Welcome from the President


Bernadette Bouchon-Meunier
President of the IEEE Computational Intelligence Society


Happy New Year 2020 to all of you and your families!

I am honored and happy to serve as the President of the IEEE Computational Intelligence Society in 2020–2021. At the beginning of this year, let us wish that 2020 will be a remarkable year, especially for Computational Intelligence.

One century ago, in 1920, the word “robot” appeared, coined by Karel Čapek in his science fiction play R. U. R.1 (Rossumovi univerzální roboti in Czech, translated as Rossum's Universal Robots). 1920 is also the year when the writer Isaac Asimov was born and everyone knows his Three Laws of Robotics, which he first published in 1942 in the novel Runaround. This novel was the first in a long series of stories in which he explored relations between humans and artifacts and questioned the applicability of these rules to robots in real-life situations with humans. Runaround and other novels were published in 1950, in the collection I, Robot2. It is also in 1950, seventy years ago, that Claude E. Shannon published his paper Programming a computer for playing chess3 the first paper proposing a computer program to play chess, a distant ancestor to AlphaGo. The same year, in 1950, Alan Turing published Computing Machinery and Intelligence4 in which he proposed to consider the question “Can machines think?” and described the “imitation game”, now known as the Turing test, a “big leap for mankind”, from my point of view. The “giant leap” made by Neil Armstrong on the moon in 1969 was more spectacular and historical, but this success would not have been possible without robotic spacecrafts taking photos of the moon and studying physical characteristics of the lunar soil to prepare the mission. It is clear that Artificial Intelligence, and especially learning, neural, fuzzy and evolutionary methods at the core of Computational Intelligence will have a major role to play in the future of space exploration, not to mention the improvement of everyday life on earth.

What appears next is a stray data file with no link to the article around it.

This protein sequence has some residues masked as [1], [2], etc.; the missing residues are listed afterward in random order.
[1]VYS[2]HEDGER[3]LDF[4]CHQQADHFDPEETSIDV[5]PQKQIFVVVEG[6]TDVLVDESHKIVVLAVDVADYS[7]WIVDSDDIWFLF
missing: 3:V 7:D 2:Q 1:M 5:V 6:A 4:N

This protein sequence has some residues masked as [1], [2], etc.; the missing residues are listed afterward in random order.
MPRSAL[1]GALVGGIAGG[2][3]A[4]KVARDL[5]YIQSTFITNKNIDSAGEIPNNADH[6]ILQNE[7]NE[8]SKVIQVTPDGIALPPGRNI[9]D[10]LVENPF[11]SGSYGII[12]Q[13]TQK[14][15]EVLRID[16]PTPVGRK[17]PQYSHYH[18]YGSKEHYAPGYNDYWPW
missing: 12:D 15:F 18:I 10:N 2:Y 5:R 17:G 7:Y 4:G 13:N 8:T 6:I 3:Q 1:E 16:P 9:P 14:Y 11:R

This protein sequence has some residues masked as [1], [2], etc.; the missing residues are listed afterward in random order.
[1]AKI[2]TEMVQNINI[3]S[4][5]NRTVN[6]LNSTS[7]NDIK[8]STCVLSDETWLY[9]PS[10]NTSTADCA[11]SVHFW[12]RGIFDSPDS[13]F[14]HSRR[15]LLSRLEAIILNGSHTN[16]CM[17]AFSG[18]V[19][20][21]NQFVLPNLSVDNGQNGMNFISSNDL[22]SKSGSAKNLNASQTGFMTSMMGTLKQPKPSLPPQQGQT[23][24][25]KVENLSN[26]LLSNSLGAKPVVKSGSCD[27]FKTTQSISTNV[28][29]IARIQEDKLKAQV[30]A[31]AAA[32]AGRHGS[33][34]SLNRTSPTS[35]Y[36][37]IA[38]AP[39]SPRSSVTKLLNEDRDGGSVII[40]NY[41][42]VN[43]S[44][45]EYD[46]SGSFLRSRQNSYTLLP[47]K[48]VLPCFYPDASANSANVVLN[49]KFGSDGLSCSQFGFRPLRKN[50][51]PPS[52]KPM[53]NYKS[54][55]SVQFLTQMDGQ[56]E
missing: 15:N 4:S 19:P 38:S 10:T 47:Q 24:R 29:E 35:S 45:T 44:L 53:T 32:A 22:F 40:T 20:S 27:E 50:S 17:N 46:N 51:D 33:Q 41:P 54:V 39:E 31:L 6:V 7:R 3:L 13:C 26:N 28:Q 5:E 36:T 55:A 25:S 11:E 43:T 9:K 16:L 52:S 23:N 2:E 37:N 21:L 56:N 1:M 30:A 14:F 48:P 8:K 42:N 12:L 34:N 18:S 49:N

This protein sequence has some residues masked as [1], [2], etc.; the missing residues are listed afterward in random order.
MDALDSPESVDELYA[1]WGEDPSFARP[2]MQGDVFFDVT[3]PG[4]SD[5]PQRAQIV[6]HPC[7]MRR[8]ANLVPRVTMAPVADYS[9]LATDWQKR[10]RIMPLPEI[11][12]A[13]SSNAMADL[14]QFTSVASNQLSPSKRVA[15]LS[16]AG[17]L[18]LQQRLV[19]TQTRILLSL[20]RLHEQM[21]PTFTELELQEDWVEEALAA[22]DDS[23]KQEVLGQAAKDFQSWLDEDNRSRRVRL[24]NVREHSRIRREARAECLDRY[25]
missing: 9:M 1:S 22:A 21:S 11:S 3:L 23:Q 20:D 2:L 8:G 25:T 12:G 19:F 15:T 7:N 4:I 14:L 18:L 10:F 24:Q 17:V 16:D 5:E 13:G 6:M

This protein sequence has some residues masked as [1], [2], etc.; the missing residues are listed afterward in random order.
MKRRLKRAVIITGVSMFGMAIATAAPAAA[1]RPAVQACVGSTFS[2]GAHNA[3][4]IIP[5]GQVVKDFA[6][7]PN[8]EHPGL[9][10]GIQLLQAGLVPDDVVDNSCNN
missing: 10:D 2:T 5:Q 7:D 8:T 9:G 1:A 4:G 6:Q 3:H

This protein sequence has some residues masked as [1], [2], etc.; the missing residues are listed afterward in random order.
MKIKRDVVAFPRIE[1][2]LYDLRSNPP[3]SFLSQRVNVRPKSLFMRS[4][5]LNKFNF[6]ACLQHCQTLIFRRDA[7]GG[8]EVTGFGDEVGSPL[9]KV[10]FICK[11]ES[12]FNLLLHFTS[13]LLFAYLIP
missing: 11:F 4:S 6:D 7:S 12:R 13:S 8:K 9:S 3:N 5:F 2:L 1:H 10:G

I wish all researchers in Computational Intelligence a very fruitful year 2020, in the wake of all achievements in Artificial Intelligence, furthering the production of intelligent technologies and autonomous robots at the service of man, in an ethical environment. Together, women and men, students or experts, from industry or universities, we can advance smart world while making efforts to be environmentally friendly.

I hope that I can meet each of you in at least one of the ten conferences sponsored by the IEEE Computational Intelligence Society this year. In particular, I will be happy to see you in Glasgow, UK, for IEEE WCCI 2020, July 19-24 (wcci2020.org) or in Canberra, Australia, for IEEE SSCI 2020, December 1-4 (ieeessci2020.org). Feel free to send me any suggestion or question at b.bouchon-meunier@ieee.org.


1 Karel Čapek, R.U.R., Rossumovi Univerzální Roboti, Aventinum, 1920.

2 Isaac Asimov, Runaround in I, Robot (The Isaac Asimov Collection ed.). New York City:
Doubleday, 1950.
3 Claude E. Shannon, Programming a computer for playing chess, The London, Edinburgh,
and Dublin Philosophical Magazine and Journal of Science, Series 7, Volume 41, Issue 314,
256-275, 1950.

4 Alan M. Turing, Computing machinery and intelligence. Mind, 59, 433-460, 1950.